Have the winter doldrums got you down? I certainly know my answer to that question as I type this from our offices here in blustery Cleveland. It turns out that just as we all have experienced a good dose of the “winter blues” in our everyday lives, so do patients when they enter healthcare facilities. And it doesn’t exactly help their overall experience there.

According to a recent study by Press Ganey, patient satisfaction scores for hospitals are considerably lower during the winter months, and a significant factor for that decline is what my fellow Northeast Ohio friends and I like to refer to as "SAD"—seasonal affective disorder.

"Patients who come into the hospital already feeling depressed because of the weather, lack of sunshine, etc., are more likely to rate their stay lower than if they came in at a different time of the year,” says Dennis Kaldenberg, PhD, chief scientist at Press Ganey.

Here are some fast facts from the study results:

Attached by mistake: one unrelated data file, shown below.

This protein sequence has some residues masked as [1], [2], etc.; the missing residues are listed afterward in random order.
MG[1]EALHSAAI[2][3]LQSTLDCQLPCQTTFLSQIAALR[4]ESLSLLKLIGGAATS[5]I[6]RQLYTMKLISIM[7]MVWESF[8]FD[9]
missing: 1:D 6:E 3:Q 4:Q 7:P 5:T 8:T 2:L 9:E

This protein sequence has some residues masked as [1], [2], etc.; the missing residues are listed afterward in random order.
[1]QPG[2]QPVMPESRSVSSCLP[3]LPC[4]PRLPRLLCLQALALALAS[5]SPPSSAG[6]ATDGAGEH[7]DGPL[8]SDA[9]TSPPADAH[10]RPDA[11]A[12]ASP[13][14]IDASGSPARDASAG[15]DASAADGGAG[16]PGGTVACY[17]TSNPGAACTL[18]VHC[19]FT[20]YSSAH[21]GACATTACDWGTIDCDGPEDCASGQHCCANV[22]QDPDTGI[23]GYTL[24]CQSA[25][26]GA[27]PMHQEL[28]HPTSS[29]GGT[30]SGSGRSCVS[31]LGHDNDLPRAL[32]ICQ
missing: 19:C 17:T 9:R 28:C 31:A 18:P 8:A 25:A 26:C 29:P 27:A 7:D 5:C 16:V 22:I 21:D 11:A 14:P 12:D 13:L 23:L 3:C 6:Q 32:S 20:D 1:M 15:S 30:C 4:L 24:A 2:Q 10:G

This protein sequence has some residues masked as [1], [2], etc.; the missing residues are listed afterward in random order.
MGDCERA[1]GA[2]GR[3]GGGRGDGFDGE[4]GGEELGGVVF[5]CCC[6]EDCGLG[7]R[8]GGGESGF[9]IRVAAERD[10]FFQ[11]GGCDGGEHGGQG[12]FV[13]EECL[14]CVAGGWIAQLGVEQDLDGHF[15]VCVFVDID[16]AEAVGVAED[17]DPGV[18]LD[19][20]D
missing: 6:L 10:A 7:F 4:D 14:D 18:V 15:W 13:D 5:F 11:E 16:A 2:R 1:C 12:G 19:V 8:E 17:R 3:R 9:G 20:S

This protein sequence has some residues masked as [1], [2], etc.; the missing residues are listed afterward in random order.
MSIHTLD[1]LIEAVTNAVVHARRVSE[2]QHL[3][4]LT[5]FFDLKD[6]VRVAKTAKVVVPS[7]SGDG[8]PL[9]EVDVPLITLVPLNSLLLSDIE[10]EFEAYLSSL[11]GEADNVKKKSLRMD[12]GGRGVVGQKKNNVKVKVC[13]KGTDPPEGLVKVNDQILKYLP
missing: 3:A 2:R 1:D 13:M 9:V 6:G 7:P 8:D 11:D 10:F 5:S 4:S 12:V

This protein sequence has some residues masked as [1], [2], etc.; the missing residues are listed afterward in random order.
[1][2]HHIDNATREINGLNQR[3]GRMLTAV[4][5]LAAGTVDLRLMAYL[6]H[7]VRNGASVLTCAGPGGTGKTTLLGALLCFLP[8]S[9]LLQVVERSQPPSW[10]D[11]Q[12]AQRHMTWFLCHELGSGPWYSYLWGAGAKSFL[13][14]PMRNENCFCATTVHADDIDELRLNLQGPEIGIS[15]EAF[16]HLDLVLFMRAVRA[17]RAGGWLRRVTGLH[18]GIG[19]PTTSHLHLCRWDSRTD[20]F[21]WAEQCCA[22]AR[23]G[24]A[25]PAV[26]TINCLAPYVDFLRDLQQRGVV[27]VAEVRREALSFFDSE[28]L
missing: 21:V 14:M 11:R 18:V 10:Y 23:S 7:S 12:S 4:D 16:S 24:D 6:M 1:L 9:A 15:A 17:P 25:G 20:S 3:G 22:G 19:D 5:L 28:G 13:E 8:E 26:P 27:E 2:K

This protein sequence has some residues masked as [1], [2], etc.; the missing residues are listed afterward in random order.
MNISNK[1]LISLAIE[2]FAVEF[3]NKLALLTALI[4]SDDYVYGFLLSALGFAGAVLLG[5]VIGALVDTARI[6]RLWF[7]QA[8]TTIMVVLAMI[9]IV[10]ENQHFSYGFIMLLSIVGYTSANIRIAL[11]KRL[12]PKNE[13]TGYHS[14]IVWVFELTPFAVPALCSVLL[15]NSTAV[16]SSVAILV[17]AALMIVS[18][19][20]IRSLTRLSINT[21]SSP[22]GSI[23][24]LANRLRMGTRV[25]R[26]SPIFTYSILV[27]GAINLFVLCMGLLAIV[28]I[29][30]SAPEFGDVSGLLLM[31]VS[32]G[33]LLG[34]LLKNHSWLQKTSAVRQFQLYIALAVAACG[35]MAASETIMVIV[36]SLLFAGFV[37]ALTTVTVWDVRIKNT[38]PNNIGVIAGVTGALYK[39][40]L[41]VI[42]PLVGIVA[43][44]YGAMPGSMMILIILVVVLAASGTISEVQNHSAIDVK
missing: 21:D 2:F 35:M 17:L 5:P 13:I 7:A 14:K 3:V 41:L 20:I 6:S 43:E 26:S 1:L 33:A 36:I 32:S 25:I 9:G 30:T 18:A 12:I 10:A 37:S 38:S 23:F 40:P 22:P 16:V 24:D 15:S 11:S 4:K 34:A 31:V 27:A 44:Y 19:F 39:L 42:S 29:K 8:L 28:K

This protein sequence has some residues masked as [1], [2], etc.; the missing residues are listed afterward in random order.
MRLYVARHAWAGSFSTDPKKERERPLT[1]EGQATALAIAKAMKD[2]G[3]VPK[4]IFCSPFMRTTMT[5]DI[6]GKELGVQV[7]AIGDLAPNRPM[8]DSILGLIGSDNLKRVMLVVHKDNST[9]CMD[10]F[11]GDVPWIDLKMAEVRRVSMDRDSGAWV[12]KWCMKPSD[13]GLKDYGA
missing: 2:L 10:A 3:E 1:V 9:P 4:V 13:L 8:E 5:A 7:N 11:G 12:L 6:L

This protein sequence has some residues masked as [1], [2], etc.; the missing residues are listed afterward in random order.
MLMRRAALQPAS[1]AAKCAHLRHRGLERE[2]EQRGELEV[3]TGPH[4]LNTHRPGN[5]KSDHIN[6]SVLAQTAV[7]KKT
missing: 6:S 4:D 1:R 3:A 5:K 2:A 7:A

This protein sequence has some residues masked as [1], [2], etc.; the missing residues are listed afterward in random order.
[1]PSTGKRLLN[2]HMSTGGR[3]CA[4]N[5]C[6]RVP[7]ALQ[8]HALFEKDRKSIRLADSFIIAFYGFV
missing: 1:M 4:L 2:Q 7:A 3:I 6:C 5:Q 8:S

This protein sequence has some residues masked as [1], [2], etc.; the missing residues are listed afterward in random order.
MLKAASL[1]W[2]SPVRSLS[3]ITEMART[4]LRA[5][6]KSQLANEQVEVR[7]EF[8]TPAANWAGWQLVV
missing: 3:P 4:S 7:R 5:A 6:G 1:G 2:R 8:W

• Regardless of region, data shows a dip in satisfaction levels during colder months.
  • Between January and March through the past six years, satisfaction scores ranked below annual averages.
  • In 2010, a study of almost 2,000 hospitals found the lowest levels of patient satisfaction occurred during the month of February. By contrast, the highest levels were recorded in mid-August.

Outside of feelings attributed to SAD, other factors weigh down satisfaction scores during the winter, such as:

  • January through March is often a period with the highest occupancy and patient acuity for a hospital.
  • More patients are admitted through the emergency department during colder months, and patients who enter through the ED generally report lower satisfaction levels.
  • There are often patient flow issues in EDs due to higher winter occupancy.
  • A lack of available beds leads to less satisfying experiences.

Press Ganey suggests that hospitals plan ahead and hire part-time staffers to help during the winter season.

As healthcare designers, how else can this issue be resolved? Perhaps this is where lighting can play a huge role as well as creative solutions to improve patient throughput in the ED. What ideas do you have?